Founder of Rhiza Capital, Sean Melrose talks about his vision

Sean Melrose‘s background in mathematics and philosophy is just the beginning of what makes him a unique investor – amidst colleagues of accountants and MBAs. His continuous ability to lend a unique lens to problem-solving led him to launch Rhiza Capital, which is bringing the small town values of care (and, as an extension, impact) into the big city investment landscape. A strong supporter of Ethelo since 2014, Sean serves on Ethelo’s Board of Directors and is the lead investor for the current investment round on Frontfundr.

What led you to founding Rhiza Capital?

I had made a big move from the city to the small, struggling former mill town of Powell River. A lot of money in town but not necessarily used to create their future. They were still hung up on what they had been. So I decided to focus my efforts on a localized community investment fund that would allow this small town to pick itself up by its bootstraps and drive local industry.

How has Rhiza evolved into what it is today?

This vision evolved to become Rhiza Capital through partnerships with Sunshine Coast Credit Union and Community Futures on the Sunshine Coast.

We recognized that there is something unique about small town values – there’s a real focus on taking care of each other. In the big city, this is called impact. That’s why we look to invest in companies around B.C. that we feel are having impact. We believe in this model, and are also dedicated to spreading it throughout other communities in B.C.

What’s Rhiza’s approach to impact investing?

Impact is an idea that has soft edges, as there are a lot of different interpretations of what impact is. My bottom line, outside of the minimum threshold of being a viable business with growth potential, is that I want the world to be a better place for having had this company inside it.

What led you to Ethelo?

I boarded a ferry to Vancouver with an idea that I could find successful and sensible companies with values baked into the pie. At this point it was a theory. I would say that running into Ethelo at the Vancouver Angel’s Forum in 2014 was one of the moments that I realized that I could have my cake and eat it too. Ethelo became one of the first nine companies that were in the very first iteration of Rhiza venture portfolio.

What are the things that drew you to Ethelo the most?

I do have a tendency to apply more weight to the person than the business plan I think. Not to say that Ethelo had anything less than an excellent business plan, but what was most compelling was the person. When I got to talking to John, who also had a background in philosophy and mathematics, I discovered that was actually what drove the research and what was the underpinning of Ethelo in the first place. That’s what was so compelling to me and garnered my attention in the first place. The fact that he had such a drive, well that was the second layer – that he was already a proven commodity. He was a serial creator.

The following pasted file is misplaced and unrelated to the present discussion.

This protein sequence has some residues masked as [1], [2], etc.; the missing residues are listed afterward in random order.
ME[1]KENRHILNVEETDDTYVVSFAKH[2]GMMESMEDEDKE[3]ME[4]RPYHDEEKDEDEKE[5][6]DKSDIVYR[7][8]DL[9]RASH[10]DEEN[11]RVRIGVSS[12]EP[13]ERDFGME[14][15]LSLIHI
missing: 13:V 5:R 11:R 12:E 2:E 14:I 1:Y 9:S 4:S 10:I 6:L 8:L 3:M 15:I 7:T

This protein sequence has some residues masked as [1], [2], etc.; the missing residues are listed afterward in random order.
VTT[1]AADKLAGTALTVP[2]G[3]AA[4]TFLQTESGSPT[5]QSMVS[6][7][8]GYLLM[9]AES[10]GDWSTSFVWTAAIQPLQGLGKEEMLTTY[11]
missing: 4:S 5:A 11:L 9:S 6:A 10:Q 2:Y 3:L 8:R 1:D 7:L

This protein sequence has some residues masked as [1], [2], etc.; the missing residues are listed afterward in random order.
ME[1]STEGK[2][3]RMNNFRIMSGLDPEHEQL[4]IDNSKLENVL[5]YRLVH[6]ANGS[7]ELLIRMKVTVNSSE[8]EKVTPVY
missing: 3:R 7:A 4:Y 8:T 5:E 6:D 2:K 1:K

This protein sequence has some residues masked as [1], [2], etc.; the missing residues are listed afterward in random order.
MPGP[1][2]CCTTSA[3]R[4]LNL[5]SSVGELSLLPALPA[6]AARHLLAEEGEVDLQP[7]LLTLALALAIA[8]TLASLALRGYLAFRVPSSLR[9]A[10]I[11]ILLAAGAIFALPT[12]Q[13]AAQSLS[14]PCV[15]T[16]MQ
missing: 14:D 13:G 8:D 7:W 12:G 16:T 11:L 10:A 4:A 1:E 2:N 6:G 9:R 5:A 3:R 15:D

What are some of the challenges you encountered working with a social venture?

I understood the value of having a for-profit engine (Ethelo Decisions) support the non-profit society (Ethelo Democracy) and its social justice work. However, as an investor I watched other investors trying to wrap their heads around this structure and the chilling effect it had. There was a perception that somehow this connection could undermine Ethelo’s ability to be independent, profitable and successful.

For our experience, I now know with certainty that there is a path that can be navigated to maintain the integrity of both drives. Figuring out the balance has been a process that I’ve been proud to be part of. I know you don’t need to forsake one or the other.

What are your greatest hopes and dreams for Ethelo?

My greatest wish for Ethelo is for it to be a robust engine for good over the long term. I want Ethelo to get to a point financially where its capacity to do what it needs to do for growth and mission is inevitable. I feel that we are on the cusp of that point where instead of it being aspirational it becomes inevitable. That’s my hope for Ethelo and exactly the work we’re doing this year.


2018-04-06T07:28:51+00:00February 27th, 2017|Expert Insight, People Profile|0 Comments

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